I would also say that Tim’s comments were simply challenging the claim that Niger was a country steeped in market policies. The Doing Business survey data (which was for 2004, the 2005 data will be released this Sept 14th) shows that the business environment has much to be desired. But to a large degree, all of this discussion of economics is beside the point. This Washington Post article has been widely discussed in the econ blogosphere, though we must remember that many factors are playing a role here and much much more is at stake than arguments about the pros/cons of market policies. For example, the large role played by the region’s terrible drought and locust infestation should not be forgotten. Additionally, a recent Economist ( article describes that the situation in Mali is almost as dire – yet Mali is a country often praised for its sound policies.

    I would also like to point out that this famine was around last year – it just was not on the front page of every newspaper. Last week there was an interesting article in the New York Times discussing when a crisis becomes a “crisis” in the media’s eyes: It seems as though “Mali” has not achieved first page status yet. Though depending on what that means, I am not sure if this is a good or a bad thing?

    Owen replies: Right. I should have made it clear that I didn’t mean that the underlying study was sketchy and anecdotal. Professor Boudreaux’s comment was based on Tim’s blog entry – and I am sure that Tim would be the first to say that his entry was nothing more than a quick summary of the report. For Professor Boudreux to diagnose Niger’s economic problems on nothing more than those few paragraphs from a blog is what I was describing as sketchy and anecdotal.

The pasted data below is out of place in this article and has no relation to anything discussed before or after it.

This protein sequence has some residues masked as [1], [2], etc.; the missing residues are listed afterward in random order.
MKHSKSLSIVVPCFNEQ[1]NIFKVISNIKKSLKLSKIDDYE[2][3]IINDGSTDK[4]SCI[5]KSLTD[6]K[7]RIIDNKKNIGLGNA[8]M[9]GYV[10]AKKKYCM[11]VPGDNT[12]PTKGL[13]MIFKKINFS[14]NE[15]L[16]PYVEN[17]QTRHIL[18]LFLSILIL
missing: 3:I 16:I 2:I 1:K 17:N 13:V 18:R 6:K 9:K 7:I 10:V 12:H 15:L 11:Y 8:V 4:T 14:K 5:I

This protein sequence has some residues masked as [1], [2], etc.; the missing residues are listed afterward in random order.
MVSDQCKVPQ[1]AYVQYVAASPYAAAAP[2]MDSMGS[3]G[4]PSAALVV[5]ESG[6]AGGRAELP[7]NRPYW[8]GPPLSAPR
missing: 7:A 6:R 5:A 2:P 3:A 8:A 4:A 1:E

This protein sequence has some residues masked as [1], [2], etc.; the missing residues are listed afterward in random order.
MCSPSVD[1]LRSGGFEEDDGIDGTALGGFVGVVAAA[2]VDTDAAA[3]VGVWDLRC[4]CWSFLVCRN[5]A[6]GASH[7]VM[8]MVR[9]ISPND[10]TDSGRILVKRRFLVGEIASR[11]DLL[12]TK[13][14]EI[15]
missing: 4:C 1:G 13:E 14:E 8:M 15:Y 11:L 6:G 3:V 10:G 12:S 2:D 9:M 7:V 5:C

2. Don’t know much about Niger and I’m increasingly sure that Don Boudreaux at Cafe Hayek doesn’t either.

    Recollect the start of this round of blogging: the WaPo article. The article blamed the famine on the free market, which is false. Boudreaux doesn’t need to know the cause of the famine in Niger to know that the cause urged on the reader by the Washington Post is false.

    We don’t need to know the cause of AIDS to know that it was not caused by “the pharmaceutical industry”.

    Owen replies: Not quite. In my original post, I agreed with those who said that the Washington Post article was wrong, but also complained that the free-market bloggers were making equally unfounded assertions in the opposite direction (such as that the famine was caused by government interference, or that aid agencies were part of the problem.) Just because the Washington Post article got it wrong does not mean that the bloggers who disagreed with it got it right. And I would say that the dicussion has vindicated that point.

  3. I should say that Professor Boudreaux has added a helpful posting to support his position that there are obstacles to doing business in Niger.

    However, I am not sure that it was ever in doubt that Niger is a difficult place to do business. The question is whether we have evidence of whether, and if so how much, this has contributed to Niger’s current famine.